The Treasurer’s Book for 1676/1677 (CCA DCc/TB-13) has several records of payments relating to the Chapter Library which had been newly built ten or twelve years earlier. The half-yearly stipend for Arthur Kay the Library Keeper is recorded as £2–10–0 and that of his deputy John Sargenson as £1–0–0 (p. 61). Under the heading Expensae necessariae incertae (Necessary miscellaneous expenses, p. 77), Dr Peter Du Moulin, the Treasurer for that year, records for 19 January 1677 the payment of five shillings ‘For halfe yeares wages to ye woman that cleanseth ye Library’ together with a further two shillings ‘For mops & brooms &c for the Library’. There then follows a similar small payment of two shillings ‘For taking off the chains from the books’. Continue reading “Did Canterbury Cathedral Library chain its books in the seventeenth century?”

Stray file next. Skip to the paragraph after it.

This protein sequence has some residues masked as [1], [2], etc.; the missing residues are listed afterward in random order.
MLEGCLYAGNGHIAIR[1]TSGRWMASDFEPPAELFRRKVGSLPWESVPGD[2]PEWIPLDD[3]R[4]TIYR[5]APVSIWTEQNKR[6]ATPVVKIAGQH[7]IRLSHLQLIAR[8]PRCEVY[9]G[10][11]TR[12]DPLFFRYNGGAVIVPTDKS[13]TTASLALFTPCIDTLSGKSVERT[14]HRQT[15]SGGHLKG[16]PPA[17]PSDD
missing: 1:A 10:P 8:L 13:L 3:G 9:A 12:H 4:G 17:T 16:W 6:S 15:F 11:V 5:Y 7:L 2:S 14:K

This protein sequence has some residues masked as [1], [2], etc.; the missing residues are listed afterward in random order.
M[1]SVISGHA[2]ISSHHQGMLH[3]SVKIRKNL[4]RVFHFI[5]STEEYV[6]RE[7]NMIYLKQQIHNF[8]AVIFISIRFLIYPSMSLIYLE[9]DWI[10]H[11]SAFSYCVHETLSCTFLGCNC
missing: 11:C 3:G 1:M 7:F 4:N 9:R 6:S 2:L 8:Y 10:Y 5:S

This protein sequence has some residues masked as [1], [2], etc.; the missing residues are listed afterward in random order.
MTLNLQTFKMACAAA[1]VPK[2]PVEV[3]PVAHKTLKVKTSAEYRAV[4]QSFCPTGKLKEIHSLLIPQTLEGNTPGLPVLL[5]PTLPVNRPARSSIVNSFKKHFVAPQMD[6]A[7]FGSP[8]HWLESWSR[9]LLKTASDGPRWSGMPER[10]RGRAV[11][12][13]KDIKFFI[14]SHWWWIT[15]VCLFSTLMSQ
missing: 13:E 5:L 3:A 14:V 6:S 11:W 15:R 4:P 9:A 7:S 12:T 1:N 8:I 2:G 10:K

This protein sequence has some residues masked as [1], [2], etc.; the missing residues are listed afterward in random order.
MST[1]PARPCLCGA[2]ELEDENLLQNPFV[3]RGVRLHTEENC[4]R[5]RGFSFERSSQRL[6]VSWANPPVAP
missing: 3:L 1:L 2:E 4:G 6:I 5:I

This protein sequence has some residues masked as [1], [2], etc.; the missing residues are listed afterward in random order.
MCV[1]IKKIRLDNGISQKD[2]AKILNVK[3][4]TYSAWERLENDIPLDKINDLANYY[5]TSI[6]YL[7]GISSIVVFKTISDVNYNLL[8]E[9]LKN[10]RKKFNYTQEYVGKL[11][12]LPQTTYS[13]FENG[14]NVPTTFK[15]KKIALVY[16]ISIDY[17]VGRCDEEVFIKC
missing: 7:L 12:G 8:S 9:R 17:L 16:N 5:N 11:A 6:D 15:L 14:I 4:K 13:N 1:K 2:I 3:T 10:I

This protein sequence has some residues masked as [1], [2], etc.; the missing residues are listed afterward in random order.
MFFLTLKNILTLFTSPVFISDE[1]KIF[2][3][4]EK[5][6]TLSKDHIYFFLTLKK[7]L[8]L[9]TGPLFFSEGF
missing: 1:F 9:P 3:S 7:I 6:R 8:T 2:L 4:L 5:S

In 1674, the Treasurer’s Book at Canterbury Cathedral records an ongoing problem in dealing with rats who were nesting in the organ bellows.
In the days before electric motors, the wind for a church organ had to be produced by human muscle in the form of a mechanical bellows made of wood and leather, a perfect home (and food) for a family of rats. Continue reading “Rats in the organ”